Batman #1 Review

I have two words to say about Batman #1.  But, before I tell you what those two words are, I’m going to throw a lot more words your way to explain why those two words apply (or, you could just skip to the last sentence of this review... slacker).  

The DC reboot is upon us, comic book sniffers! Welcome to the new DC universe! In an effort to help bring new readers into the world of comics, the Fanboy Comics staff has decided to review at least five new #1 issues each week of September, DC’s reboot launch month.

If someone ever told me that I’d be reading a comic written by a cast member of MTV’s The Real World, I think I might have slapped them. If someone ever told me that I’d be reading a comic written by a cast member of MTV’s The Real World, and that I would f---ing love it, I probably would’ve slapped myself. Well, comic book-sniffers, my cheek is red, my hand hurts, and so does my face, but, damn, did I love Judd Winick’s Catwoman book. Let me fill you in on why this DCnU issue #1 is the cat’s meow!

SPOILERS BELOW

Dear Fanboy Comics Readers:

On behalf of Fanboy Comics, I am both excited and proud to announce the addition of three new staff members to the FBC fold.  Joining the staff will be Rebecca Lear, Ben Rhodes, and Drew Siragusa, all of whom have provided countless hours of their services and support to make Fanboy Comics as geeky as it is.

September 22

 

Dear Fanboy Comics Readers:

 

Greetings from the Shire on this happiest of Hobbit Days!  Hobbit Day is the birthday of the hobbits Bilbo and Frodo Baggins, two fictional characters in J. R. R. Tolkien's popular set of books, The Hobbit and The Lord of the Rings.  In the books both Bilbo and Frodo were said to be born on September 22, but of different years. Bilbo was born in the year of 2890 and Frodo in the year of 2968 in the Third Age (1290 and 1368 respectively in Shire-Reckoning.)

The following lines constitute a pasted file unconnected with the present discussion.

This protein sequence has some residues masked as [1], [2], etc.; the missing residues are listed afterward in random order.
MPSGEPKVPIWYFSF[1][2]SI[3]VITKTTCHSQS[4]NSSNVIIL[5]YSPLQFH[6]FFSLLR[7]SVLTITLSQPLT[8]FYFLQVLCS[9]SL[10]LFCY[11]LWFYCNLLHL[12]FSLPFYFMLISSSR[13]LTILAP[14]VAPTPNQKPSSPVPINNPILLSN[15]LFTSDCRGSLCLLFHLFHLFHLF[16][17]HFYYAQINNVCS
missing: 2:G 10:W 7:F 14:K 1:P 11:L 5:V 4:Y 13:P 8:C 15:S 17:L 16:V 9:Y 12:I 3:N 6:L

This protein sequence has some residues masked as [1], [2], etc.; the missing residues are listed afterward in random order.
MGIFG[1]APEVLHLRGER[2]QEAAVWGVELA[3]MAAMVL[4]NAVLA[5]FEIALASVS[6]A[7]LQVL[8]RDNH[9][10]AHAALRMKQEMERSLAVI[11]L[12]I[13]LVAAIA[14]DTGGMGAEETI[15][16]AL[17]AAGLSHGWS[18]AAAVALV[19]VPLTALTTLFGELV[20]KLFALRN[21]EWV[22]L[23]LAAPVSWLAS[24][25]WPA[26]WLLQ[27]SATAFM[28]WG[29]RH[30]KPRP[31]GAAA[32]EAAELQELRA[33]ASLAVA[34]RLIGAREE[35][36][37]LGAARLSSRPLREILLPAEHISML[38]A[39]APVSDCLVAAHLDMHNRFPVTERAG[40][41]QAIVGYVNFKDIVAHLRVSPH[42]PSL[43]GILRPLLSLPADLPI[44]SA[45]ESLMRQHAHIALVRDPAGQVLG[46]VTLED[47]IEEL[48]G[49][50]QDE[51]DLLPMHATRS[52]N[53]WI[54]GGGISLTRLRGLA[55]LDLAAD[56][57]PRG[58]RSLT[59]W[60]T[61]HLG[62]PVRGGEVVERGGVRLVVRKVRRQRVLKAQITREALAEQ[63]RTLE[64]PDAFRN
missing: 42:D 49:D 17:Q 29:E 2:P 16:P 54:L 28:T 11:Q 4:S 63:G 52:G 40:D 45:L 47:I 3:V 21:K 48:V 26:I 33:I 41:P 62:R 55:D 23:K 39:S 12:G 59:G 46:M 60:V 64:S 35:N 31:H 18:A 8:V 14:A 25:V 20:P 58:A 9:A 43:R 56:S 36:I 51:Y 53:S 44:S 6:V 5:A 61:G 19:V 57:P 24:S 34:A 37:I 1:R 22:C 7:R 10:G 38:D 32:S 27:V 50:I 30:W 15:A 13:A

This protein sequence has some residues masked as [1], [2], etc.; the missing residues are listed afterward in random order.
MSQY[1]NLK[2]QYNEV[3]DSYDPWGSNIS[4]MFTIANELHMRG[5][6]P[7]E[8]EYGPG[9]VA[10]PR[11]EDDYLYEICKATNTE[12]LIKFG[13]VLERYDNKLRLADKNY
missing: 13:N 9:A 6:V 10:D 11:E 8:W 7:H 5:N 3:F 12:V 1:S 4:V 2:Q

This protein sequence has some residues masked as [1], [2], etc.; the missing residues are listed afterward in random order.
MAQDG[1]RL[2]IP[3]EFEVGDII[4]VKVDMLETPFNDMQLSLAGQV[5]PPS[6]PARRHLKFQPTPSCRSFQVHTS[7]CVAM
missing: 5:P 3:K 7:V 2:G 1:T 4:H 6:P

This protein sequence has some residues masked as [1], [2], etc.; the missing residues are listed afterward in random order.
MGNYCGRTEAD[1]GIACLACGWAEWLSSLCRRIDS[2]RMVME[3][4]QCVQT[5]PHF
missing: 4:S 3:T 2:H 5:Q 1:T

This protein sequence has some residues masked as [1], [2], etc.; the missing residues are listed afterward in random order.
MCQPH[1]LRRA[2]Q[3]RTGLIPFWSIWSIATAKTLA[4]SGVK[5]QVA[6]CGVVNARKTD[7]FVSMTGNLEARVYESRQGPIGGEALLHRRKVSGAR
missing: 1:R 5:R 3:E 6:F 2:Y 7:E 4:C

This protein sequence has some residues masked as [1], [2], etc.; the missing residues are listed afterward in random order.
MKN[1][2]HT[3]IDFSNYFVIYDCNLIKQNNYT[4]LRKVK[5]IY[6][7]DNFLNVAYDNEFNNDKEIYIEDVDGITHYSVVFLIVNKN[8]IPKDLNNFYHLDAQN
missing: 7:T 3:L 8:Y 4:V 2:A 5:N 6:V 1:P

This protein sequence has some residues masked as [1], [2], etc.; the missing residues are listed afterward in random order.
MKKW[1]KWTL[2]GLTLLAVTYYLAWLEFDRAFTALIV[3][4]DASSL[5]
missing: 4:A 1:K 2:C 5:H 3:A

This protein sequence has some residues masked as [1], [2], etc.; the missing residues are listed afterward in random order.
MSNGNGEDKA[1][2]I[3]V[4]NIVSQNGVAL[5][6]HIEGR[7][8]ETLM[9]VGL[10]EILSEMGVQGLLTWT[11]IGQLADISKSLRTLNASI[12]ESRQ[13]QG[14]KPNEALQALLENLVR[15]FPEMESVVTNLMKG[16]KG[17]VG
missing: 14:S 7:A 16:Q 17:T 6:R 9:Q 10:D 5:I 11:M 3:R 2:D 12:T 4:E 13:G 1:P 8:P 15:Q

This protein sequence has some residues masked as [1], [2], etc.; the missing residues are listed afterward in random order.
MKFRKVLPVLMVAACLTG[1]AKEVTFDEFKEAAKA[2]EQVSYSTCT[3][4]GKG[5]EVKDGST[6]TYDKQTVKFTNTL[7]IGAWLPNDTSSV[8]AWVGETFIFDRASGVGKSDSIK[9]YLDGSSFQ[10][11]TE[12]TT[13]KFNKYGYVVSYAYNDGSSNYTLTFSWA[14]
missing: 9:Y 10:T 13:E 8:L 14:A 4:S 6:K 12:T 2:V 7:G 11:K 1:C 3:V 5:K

Terri is a story about an overweight fifteen-year-old of the same name (played by Jacob Wysocki) who doesn’t fit in at school. That may sound like many other teen coming-of-age films—Super Bad comes to mind—but there are key differences between Terri and other movies about not-so-attractive loners on the outskirts of social acceptance.  The differences are in the writing, style, and tone of this film. Without bells and whistles, Terri, directed by Azazel Jacobs, is remarkably realistic and honest in its portrayal of teenage life.

Storm Born: Issue #3 Review

Well, I finally got my hands on the 3rd issue of Richelle Mead and Grant Alter’s Storm Born series, and I just devoured it.  In this installment we follow freelance shaman Eugenie Markham, known also as Odile, into the dangerous Otherworld, as she attempts to find and rescue kidnapped Jasmine Delaney from the fairy-like beings called the Gentry.  To do this, Eugenie has to cross into the Otherworld with her own physical body, rather than doing it psychically.  This presents an extra danger for Markham, so she enlists the help of her fiends/enslaved and cursed souls who are forced to do what she says.  Volusian, a demon-looking soul who is “about as damned as a soul could be,” has a love-hate relationship with Eugenie, except without the love part.  He is enslaved to her and bound to protect her, but he makes no secret of his disdain.  We meet another soul, less a slave and more an indentured servant, named Nandi.  Nandi is a tormented soul cursed to roam the earth in endless suffering, but has agreed to serve Markham for three years in return for peace.  Finn is the final member of the entourage who is a fun, pixie-looking being with a big mouth, who mainly just hangs around because he thinks it’s fun.  And, together they head off into the Otherworld to find this missing girl.